By M. Bram. Brooks Institute.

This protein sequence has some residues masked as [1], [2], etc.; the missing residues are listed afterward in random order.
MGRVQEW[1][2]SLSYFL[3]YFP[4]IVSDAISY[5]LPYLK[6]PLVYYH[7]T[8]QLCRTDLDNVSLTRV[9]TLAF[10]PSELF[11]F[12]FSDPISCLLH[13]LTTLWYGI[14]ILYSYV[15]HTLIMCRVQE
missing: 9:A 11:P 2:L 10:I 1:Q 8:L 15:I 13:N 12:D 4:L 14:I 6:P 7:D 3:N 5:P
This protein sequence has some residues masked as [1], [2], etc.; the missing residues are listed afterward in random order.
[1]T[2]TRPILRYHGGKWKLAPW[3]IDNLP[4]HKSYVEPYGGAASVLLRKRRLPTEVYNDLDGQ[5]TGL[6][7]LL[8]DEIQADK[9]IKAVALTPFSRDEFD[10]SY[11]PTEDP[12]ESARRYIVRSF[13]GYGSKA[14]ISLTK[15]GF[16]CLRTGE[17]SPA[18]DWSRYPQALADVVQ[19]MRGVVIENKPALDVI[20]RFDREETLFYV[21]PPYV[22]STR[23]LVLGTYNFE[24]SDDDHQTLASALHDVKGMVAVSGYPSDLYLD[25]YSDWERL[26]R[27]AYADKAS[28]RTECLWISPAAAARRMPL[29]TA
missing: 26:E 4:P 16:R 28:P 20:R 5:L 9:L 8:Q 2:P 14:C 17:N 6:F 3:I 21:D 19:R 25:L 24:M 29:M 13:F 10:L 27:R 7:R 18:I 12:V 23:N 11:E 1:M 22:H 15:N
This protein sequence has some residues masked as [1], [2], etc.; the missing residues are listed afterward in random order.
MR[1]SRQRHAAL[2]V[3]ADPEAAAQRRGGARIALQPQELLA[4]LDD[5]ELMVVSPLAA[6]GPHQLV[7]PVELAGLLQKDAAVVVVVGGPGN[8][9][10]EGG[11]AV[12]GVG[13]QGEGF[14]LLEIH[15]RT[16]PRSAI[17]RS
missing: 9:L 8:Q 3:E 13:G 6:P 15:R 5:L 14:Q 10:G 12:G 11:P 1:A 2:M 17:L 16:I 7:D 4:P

It and its derivatives are a group of drugs that possess the most rapid action against the disease buy hyzaar 50 mg without a prescription heart attack warnings. Artemisinin-based combination therapy: A combination of artemisinin or one of its derivatives with an antimalarial drug or drugs of a different class cheap 50 mg hyzaar amex arrhythmia recognition. Beta-lactam antibiotics: A broad class of antibiotics hyzaar 12.5mg for sale blood pressure up and down all day, consisting of all antibi- otic agents that contain a beta-lactam nucleus in their molecular structure hyzaar 50 mg low price heart attack stent. This includes penicillin derivatives, cephalosporins, monobactams, and carbapenems. Most beta-lactam antibiotics work by inhibiting cell wall biosynthesis in the bacterial organism and are the most widely used group of antibiotics. Bioavailability: Bioavailability is a subcategory of absorption and is the fraction of an administered dose of unchanged drug that reaches the sys- temic circulation, one of the principal pharmacokinetic properties of drugs. By defnition, when a medication is administered intravenously, its bioavail- ability is 100 percent. However, when a medication is administered via other routes (such as orally), its bioavailability generally decreases due to incomplete absorption and frst-pass metabolism. Bioequivalent: The absence of a signifcant difference in the rate and extent to which the active ingredient or active moiety in pharmaceutical equiva- lents becomes available at the site of drug action, when administered at the same molar dose under similar conditions in an appropriately designed study. Black market: A market of goods or services that operates outside the for- mal market, not supported by an established state power. Blockbuster drugs: Popular drugs that generate at least $1 billion in annual sales for the company that creates them. British Pharmacopoeia: Established in 1864, the British Pharmacopoeia provides authoritative offcial standards for pharmaceutical substances and medicinal products in the United Kingdom and many other countries that have adopted it. For example, density is a bulk property because it does not depend on the amount of substance tested. Central medical store: Primarily found in developing countries, it is the Ministry of Health’s procurement arm and national medical store. Central medical stores are generally responsible for the procurement, quality assur- ance, storage and distribution of drugs, vaccines, disinfectants, dressings, and related medical supplies for government health facilities and some nongovernment organizations. Chain of custody: A document intended to guarantee the integrity of a drug product along the distribution chain. Chromatography: A method for separating a mixture into its constituent substances. The separation is based on differential partitioning between a mobile and stationary phase. Subtle differences in a compound’s partition- ing result in differential retention on the stationary phase, thus effecting Copyright © National Academy of Sciences. This method is used to separate mixtures such as drugs for accurate and precise analysis. Civil liability: The potential responsibility for payment of damages or other court enforcement in a lawsuit. Colorimetry: The experimental measurement of the amount of color pro- duced by a colorimetric reagent and a sample. Compounding: The creation of a particular pharmaceutical produce to ft the unique needs to a patient. To do this, compounding pharmacists combine or process appropriate ingredient using various tools. This may be done for medically necessary reasons, such as to change the form of the medication from a solid pill to a liquid, to avoid a nonessential ingredi- ent that the patient is allergic to, or to obtain the exact dose(s) needed of particular active pharmaceutical ingredient(s). It may also be done for more optional reasons, such as adding favors to a medication or otherwise altering taste or texture. Compulsory license: Also known as statutory license of mandatory collec- tive management, provides that the owner of a patent or copyright licenses the use of their rights against payment either set by law or determined through some form of arbitration. In essence, under a compulsory license, an individual or company seeking to use another’s intellectual property can do so without seeking the rights holder’s consent, and pays the rights holder a set fee for the license. Contract manufacturing: The manufacturing of a product by an organiza- tion or company other than the marketing company. Convenience sample: A type of nonprobability sampling which involves the sample being drawn from the part of the population that is close to hand. That is, a sample population selected because it is readily available and convenient. The researcher using such a sample cannot scientifcally make generalizations about the total population from this sample because it would not be fully representative. Crude active ingredients: Chemicals that have not undergone the appropri- ate purifcation steps required to meet pharmacopeial standards or manu- facturer’s dossier requirements. It can be a result of high temperatures exceeding label requirements, resulting in decreased potency and effcacy. Developing country: A nation with a low living standard, undeveloped in- dustrial base, and low human development index relative to other countries. Development bank: A national or regional fnancial institution designed to provide medium- and long-term capital for productive investment, often accompanied by technical assistance in developing countries. Diffusion-ordered proton nuclear magnetic resonance spectroscopy: A type of nuclear magnetic resonance spectroscopy that can identify the various types of ingredients in a mixture by taking advantage of differences in mo- lecular mass. It separates the nuclear magnetic resonance signals of different components according to their diffusion coeffcient. Direct ionization: The impulses alpha and beta particles apply to orbital electrons to ionize, or completely remove an electron from an atom follow- ing the transfer of energy from a passing charged particle. Specifc ioniza- tion, the number of ion pairs formed per unit path length for a given type of radiation, is a measure of the intensity of ionization. Because of their double charge and relatively slow velocity, alpha particles have a high spe- cifc ionization and a relatively short range in matter (a few centimeters in air and only fractions of a millimeter in tissue). Beta particles have a much lower specifc ionization than alpha particles and, generally, a greater range. Direct-to-pharmacy: A supply chain model where manufacturers sell di- rectly to pharmacies. It has been recognized as a highly effcient and cost-effective strategy to control the disease. Disintegration: The process of breaking up a solid dosage form in water or simulated gastric solution. Distribution chain: A series of businesses or organizations involved in trans- porting, storing, and selling goods from the manufacturer to consumers. Diversion: The unlawful channeling of products from a legitimate, parallel marketed, subsidized supply chain into other, unsubsidized markets. Doha Declaration: A declaration adapted by World Trade Organization members in 2001. It affrms the right of all countries to protect public health and enhance access to medicines for poor countries. Drug pedigree: A statement of origin that identifes each prior sale, pur- chase, or trade of a drug, including the date of those transactions and the names and addresses of all parties to them. Drug potency: The extent to which a drug product contains the specifed amount of active ingredient. Drug resistance: The reduction in effectiveness of a drug in curing a disease or condition due to mutations in the target organism. Economies of scale: Factors that cause the average cost of production to fall as the volume of output increases. Electromagnetic spectrum: The entire range of wavelengths or frequencies of electromagnetic radiation extending from gamma rays to the longest radio waves, including visible light. This technique is used to ionize small amounts of large or labile molecules such as peptides, proteins, organometallics, and polymers.